What was your experience like with the water levels and temperatures?
 

napatony13

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Joined
Feb 5, 2021
Messages
119
I did Coyote (JH-confluence-Crack) as a day hike. Unless you're adding something on or really like going slow 2 nights is probably one too many.
 

Janice

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Joined
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Messages
676
Janice, thanks for the information on what the plants were doing! That one tree was pretty excited for spring, huh? :)

What was your experience like with the water levels and temperatures?
When we were there, the temps probably ranged from daytime highs in the 60s and nighttime lows around 30. My water had little chunks of ice floating around in it in the morning!

For water level info, I like looking at this: https://waterdata.usgs.gov/ut/nwis/uv?site_no=09337500 You can change the dates to see info at different times. There's a gauge in the Escalante River right where the Boulder Mail Trail meets the river. I have friends who will be there next week, so I was helping them by comparing current and past data. It's pretty similar now to when we were there. You can call the Escalante visitor center and see what they know about water levels and sources.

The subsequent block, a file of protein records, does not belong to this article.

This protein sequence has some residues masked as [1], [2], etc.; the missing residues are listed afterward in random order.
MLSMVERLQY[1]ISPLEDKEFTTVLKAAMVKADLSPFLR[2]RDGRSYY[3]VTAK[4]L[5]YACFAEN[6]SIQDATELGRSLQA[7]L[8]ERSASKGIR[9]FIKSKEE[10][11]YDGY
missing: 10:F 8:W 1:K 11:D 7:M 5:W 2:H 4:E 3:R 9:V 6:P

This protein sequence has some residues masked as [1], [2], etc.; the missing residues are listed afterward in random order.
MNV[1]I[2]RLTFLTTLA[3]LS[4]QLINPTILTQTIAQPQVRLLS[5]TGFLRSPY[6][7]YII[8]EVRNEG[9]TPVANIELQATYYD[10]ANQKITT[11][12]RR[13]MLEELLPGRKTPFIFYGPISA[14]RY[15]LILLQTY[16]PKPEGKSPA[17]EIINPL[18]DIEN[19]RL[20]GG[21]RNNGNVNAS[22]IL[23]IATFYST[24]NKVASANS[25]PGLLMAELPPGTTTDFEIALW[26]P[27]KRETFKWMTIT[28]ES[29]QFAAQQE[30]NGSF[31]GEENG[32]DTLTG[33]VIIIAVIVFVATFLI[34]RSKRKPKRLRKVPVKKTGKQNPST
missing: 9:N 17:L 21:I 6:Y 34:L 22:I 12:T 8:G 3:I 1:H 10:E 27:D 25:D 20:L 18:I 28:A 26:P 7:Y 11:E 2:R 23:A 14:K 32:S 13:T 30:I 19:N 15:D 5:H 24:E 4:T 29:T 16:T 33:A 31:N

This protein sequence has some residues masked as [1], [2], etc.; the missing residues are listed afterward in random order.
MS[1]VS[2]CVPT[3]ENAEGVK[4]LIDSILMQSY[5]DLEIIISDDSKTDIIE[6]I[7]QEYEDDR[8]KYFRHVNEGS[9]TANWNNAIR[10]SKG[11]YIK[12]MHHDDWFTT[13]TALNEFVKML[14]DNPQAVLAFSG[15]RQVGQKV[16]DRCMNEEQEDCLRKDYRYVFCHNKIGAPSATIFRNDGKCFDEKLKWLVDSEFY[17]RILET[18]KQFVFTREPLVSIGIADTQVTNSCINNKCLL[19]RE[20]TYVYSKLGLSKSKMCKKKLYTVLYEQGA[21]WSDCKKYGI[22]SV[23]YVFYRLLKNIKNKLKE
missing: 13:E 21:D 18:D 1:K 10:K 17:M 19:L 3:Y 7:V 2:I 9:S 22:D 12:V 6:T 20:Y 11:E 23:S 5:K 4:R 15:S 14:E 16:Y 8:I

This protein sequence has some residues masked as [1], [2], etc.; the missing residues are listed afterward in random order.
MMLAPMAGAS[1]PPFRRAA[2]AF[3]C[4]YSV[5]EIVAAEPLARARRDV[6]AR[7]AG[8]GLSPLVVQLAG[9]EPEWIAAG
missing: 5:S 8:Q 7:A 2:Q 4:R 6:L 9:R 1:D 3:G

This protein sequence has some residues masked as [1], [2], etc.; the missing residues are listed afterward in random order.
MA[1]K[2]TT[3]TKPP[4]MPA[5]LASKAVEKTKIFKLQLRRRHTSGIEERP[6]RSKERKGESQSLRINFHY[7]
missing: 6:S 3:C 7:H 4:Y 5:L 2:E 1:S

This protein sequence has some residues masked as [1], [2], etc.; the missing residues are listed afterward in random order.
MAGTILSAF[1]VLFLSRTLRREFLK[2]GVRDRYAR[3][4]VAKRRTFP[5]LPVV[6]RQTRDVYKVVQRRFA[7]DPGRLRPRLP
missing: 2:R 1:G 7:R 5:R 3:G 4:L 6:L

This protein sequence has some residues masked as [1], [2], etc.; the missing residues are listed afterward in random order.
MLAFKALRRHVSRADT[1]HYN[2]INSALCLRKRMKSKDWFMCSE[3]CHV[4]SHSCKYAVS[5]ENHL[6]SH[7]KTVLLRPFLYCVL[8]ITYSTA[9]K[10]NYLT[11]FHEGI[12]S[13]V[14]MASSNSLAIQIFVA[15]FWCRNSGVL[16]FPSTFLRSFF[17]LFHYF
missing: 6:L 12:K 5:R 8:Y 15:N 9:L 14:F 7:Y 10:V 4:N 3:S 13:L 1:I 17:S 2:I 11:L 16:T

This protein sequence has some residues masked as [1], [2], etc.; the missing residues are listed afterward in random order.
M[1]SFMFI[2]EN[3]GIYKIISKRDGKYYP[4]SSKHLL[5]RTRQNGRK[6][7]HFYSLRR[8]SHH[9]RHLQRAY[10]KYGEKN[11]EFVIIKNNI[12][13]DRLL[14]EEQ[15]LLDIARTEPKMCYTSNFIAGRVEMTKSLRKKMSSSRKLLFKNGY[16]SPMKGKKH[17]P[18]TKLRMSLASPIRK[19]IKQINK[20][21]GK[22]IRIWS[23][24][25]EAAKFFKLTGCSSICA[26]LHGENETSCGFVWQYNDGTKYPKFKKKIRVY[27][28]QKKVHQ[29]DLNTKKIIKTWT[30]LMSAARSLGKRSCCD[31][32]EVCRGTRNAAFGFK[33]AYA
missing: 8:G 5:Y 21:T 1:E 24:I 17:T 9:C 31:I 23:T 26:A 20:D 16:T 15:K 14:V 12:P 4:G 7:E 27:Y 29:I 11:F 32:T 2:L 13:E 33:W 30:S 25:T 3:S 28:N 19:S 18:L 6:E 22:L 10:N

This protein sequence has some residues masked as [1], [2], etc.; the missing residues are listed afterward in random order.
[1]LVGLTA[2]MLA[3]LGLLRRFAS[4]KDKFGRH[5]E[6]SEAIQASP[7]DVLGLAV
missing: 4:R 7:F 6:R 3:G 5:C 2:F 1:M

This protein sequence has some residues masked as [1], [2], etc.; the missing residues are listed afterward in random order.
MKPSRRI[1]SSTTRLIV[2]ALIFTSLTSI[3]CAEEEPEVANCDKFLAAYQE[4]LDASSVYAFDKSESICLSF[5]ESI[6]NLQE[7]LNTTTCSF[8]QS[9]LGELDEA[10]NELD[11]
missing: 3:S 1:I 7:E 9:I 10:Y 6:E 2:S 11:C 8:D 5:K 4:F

Whatever you decide, hope you have a great trip!
 

Jimbo

New Member
Joined
Mar 23, 2021
Messages
4
When we were there, the temps probably ranged from daytime highs in the 60s and nighttime lows around 30. My water had little chunks of ice floating around in it in the morning!

For water level info, I like looking at this: https://waterdata.usgs.gov/ut/nwis/uv?site_no=09337500 You can change the dates to see info at different times. There's a gauge in the Escalante River right where the Boulder Mail Trail meets the river. I have friends who will be there next week, so I was helping them by comparing current and past data. It's pretty similar now to when we were there. You can call the Escalante visitor center and see what they know about water levels and sources.

Whatever you decide, hope you have a great trip!
This is great info - thank you!